13. #13
    Boolit Master
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    I have see a similar problem caused by a badly corroded primer ring extending into the firing pin hole,and taking the whole surface where the primer seats against the breech face.....Its a bit difficult to see the breech face on a martini,and damage goes unnoticed on some guns that have been neglected.....cure is a replacement block,or weld up and reface your current one.

  14. #14
    Quote Originally Posted by DxieLandMan View Post
    Thank you for the replies. My problem is that it backs out just enough to so where I can cannot open the breech. I'm using less powder than recommended and I have this issue. I'll keep working it but it is really too fun to shoot to make a wall hanger. If this problem keeps up, that is what it will have to become. Too much of a PITA to take it apart after I shoot it one time.
    Possibly they are a lot less than halfway out, or I would want something done before shooting it. One possibility would be to drill a piece of thin sheet steel for the firing-pin, and attach it with something like Brownells 355 silver solder, which comes in thin ribbons. About any steel should do for a .577/.450, but O1 tool steel takes on quite a bit of hardness from natural cooling after silver soldering. that is why I would drill it first, and use the hole to locate it. This would serve a double purpose if you have a rebarrelled Martini that could do with a smaller diameter firing-pin, or a closer fit between pin and hole.

    I think you could open a Martini jammed in this way by moving the lever off the locking shoulders on the block, and tapping it downwards by not too immoderate blows of a wooden punch mallet. I can't see that removing the trigger guard would be much better, and if you do so, you should insert some kind of metal object in the tumbler slot in the firing-pin, to hold its tip out of the primer indentation.

    A pretty original-looking British military block I have is 3.075in. from breech-face to the half-inch diameter part-cylindrical surface at its extreme rear. I think all the marks are the same, but if not someone will surely set us right. Making a new Martini block would be quite a job, but think how good you would feel when you'd finished. I'll probably have to do it one of these months, as I have a Francotte Martini receiver with the Cadet-style action frame, of which there appear to be a supply from ancient but unused factory stocks, in both military and Cadet sizes, on the French Naturabuy site.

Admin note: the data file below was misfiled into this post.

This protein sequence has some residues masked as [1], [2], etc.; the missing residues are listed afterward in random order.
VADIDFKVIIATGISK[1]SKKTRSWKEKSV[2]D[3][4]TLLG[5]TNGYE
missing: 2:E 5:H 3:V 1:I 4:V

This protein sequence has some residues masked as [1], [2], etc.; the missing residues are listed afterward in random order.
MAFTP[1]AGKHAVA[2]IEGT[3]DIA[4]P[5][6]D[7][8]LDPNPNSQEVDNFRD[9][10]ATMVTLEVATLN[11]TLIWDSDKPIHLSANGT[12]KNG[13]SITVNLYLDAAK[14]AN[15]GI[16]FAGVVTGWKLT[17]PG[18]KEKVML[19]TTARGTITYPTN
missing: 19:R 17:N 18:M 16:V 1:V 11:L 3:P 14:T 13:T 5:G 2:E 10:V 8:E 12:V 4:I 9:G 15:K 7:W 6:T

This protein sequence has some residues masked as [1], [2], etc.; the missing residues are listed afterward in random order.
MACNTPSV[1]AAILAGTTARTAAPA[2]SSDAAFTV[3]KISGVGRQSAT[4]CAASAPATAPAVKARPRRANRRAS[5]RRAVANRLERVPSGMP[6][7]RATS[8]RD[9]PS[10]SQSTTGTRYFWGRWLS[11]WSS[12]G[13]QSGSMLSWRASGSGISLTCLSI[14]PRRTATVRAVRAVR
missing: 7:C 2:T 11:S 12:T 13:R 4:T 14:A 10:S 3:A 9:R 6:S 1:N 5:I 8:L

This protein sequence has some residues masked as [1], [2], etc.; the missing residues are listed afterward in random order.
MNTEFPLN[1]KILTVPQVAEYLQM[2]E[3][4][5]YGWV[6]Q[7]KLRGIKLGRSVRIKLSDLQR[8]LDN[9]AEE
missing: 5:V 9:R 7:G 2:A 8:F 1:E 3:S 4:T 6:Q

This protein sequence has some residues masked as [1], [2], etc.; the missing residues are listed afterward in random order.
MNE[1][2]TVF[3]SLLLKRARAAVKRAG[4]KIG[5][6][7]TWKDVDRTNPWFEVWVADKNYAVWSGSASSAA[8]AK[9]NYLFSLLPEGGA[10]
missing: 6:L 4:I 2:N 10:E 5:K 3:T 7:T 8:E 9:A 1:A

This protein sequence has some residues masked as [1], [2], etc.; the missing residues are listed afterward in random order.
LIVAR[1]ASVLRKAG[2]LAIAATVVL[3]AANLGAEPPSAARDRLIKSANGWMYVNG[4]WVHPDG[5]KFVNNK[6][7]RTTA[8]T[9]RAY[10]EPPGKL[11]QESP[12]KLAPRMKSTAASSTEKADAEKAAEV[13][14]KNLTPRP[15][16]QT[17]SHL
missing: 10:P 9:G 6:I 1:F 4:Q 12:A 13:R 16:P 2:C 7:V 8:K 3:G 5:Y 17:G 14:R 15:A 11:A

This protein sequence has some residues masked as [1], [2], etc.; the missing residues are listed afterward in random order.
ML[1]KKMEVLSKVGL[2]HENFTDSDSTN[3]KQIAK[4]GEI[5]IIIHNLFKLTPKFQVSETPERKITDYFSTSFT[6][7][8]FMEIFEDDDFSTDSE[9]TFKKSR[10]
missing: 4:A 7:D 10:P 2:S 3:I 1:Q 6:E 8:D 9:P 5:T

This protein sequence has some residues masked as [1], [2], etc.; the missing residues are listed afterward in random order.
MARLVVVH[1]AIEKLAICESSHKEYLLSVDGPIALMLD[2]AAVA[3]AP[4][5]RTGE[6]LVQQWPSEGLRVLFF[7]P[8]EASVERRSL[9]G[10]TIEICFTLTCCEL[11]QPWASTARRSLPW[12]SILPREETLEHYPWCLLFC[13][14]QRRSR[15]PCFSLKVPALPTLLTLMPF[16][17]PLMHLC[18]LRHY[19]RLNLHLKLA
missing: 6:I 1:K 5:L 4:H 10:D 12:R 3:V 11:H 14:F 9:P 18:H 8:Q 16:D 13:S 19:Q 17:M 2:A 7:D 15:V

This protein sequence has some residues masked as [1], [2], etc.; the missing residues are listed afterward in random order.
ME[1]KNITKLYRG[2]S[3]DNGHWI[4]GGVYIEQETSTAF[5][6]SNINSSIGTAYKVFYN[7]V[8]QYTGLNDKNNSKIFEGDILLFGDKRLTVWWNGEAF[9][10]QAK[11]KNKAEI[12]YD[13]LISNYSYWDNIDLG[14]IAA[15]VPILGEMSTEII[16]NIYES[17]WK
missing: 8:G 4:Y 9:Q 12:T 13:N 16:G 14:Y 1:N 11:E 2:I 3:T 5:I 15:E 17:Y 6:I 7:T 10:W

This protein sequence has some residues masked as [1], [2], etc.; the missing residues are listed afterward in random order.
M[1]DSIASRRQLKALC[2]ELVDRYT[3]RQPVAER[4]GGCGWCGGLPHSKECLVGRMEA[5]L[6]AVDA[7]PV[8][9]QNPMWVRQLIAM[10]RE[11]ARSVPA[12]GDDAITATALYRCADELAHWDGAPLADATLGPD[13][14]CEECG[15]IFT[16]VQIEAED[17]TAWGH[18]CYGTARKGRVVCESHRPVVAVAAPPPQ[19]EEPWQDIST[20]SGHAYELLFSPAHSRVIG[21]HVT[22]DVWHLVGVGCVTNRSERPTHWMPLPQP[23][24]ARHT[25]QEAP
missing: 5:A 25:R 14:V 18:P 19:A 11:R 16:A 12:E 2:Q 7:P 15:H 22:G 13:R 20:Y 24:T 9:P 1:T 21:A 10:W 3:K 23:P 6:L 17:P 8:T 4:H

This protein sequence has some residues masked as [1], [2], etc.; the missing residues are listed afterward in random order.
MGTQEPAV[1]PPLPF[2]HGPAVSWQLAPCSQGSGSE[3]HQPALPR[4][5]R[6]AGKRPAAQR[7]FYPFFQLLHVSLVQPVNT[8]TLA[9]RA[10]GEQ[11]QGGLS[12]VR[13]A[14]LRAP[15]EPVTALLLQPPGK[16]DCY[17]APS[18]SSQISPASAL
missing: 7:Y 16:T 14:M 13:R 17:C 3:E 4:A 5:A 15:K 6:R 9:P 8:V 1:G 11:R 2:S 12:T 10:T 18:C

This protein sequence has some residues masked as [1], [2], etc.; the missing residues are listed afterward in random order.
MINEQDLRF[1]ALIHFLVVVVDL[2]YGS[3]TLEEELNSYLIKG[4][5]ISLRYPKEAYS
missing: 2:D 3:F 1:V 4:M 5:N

Last edited by Ballistics in Scotland; 06-09-2018 at 10:26 AM.

  15. #15
    Quote Originally Posted by john.k View Post
    I have see a similar problem caused by a badly corroded primer ring extending into the firing pin hole,and taking the whole surface where the primer seats against the breech face.....Its a bit difficult to see the breech face on a martini,and damage goes unnoticed on some guns that have been neglected.....cure is a replacement block,or weld up and reface your current one.
    I believe that problem could be fixed by thorough derusting of the pits with naval jelly or acid, and filling the pitting with silver solder alone.

    I used to know a British gun dealer who warned customers never to remove the breechblock from the Greener GP shotgun (just a wider Martini) as it couldn't be put back by the user. He used to return them to the factory for the job. It was a couple of decades before I discovered that it might be a shade more difficult than the military Martini, but was nowhere near that bad.

  16. #16
    Boolit Master
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    because of the law here,I store and transport guns with the blocks in a locked ammo box...One day I arrived at a shoot a long way from home,and I had included the wrong blocks.......So I shot with them,one from a Mk4 was good,one was short ,and fired cases wouldnt fit the same gun with the correct block.I have one block where a dipstick has ground away the round part to fit a 303 without rechambering a smelly barrel...someday,I may build it up and reprofile it.